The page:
Monday, January 15


Take a good look. This is the Knit Nurse Widdershins attempt. Take a good look because this evening, when I get home, I intend to joyously frog this little bugger. Seeing me struggling with turning the heel a few days ago, the Curse remarked that it looked as if I was torturing the poor sock. Believe me, it was definitely the other way round!

Now I'm no sock virgin, I have turned out quite a number of beautiful examples in my time, but all have been knitted from the top down. This time I decided that it was time to try a toe-up, just for the technical challenge you realise, and I quite liked the look of this pattern from Knitty. I had some lovely yarn from The Natural Dye Studio on Ebay, and I was quite looking forward to stretching my abilities a little and producing something of beauty to soothe away any stress.

Harumph! I should have known when I couldn't work out how to do Judy's magic cast on without leaving holes or lumps that the project was doomed from the start. Having consulted my fellow Meantime Knitters (none of whom could do JMCO either) I decided to use a different method, the link for which now eludes me, but which involved using some waste yarn to start one side, go over the toe, and then back down the other. Or something. It's now so long ago and lost in the mists of time and other frustrations, that I'd have to dig out the printout I've got somewhere at home.

(Here it is - may fortune shine on Wendy!)

Well the ensuing frustrations went something like this:
- main part of foot was fine, cable pattern easy if rather fiddly at this scale
- turning the heel - VERY fiddly. I've already admitted my shortcomings when it comes to 'wrap & turn' and this was no exception. Let me pick up stitches any day rather than wrestle with what seemed like a dozen dp needles. This was the point at which the Curse claimed I was breaching the Geneva Convention.
- ankle: failed to read the line of the pattern that mentioned extending the cable pattern around the full circumference of the sock over the ankle section. Noticed after about 10 rounds and decided that I did not have the energy to frog it, and that no-one would think it strange. Possibility of Getting Away With It was rated at about 95%, good enough for me.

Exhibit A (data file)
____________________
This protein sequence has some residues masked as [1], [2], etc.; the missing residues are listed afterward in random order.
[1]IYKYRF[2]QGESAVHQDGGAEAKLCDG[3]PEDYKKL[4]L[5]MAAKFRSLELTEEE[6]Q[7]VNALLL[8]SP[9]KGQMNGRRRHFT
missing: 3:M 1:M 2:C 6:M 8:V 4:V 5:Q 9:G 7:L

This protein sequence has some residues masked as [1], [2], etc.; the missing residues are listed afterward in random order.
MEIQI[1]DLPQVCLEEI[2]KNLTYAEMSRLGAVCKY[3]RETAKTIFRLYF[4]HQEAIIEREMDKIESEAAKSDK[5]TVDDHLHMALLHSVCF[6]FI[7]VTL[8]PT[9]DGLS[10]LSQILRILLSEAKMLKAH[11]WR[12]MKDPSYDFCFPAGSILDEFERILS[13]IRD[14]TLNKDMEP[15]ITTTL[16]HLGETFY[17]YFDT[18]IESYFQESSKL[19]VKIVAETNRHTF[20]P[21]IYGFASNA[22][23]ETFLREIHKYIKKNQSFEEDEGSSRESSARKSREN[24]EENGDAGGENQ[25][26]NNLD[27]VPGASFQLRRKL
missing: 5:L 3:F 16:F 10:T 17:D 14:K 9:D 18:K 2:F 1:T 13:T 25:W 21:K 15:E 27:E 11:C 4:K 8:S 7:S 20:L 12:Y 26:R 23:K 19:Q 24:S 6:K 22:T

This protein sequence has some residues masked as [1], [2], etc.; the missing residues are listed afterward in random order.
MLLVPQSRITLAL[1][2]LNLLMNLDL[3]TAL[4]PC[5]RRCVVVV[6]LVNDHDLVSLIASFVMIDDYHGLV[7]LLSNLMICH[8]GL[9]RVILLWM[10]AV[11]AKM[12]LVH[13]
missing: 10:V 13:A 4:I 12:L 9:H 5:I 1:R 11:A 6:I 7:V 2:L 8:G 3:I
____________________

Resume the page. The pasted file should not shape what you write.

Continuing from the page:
- decided I wanted some ribbing at the top of the sock: didn't pay enough attention on the first round and somehow ended up with two adjacent knits on one side of the sock, and hence two adjacent purls on the other side. GAWI rated at about 80%, hence no frogging required here either.
- cast off
- couldn't get sock over foot
- frogged casting off
- cast off as loosely as I could
- couldn't get sock over foot - this time the top of the heel was to blame. That's why I'm modelling it on my hand in the picture.

Oh sod it! The sock must die!

It's all my fault, I freely admit it. This pattern is not at all stretchy, not like the last socks I knitted, which were in a lace pattern and very forgiving. What's more I *mumble* didn't make a swatch. I have only myself to blame.

(SHORTLY AFTERWARDS - couldn't wait till this evening)

I can't tell you how much better I feel. Normally I am crying at this point.


Anonymous said...

Hey I tho' you had turned that heel while scoffing the risotto the other night! Or is it the second one?

In any case, as you know, I am in awe of anyone that can hold 4 small needles - with no bits to stop the yarn from slipping off at the ends! - simultaneously, and not drop all the stitches.

That is what happened to me when I attempted to knit socks with the stash you sold me! I am sure you will figure it eventually.

Tonight I am off to knitting class to tame that bl**dy badly written aussie pattern that I was struggling with the other night!


the Risotto Queen

Knit Nurse said...

Indeed, that was the very sock! RIP. Good luck with the aussie pattern. We all have our crosses to bear!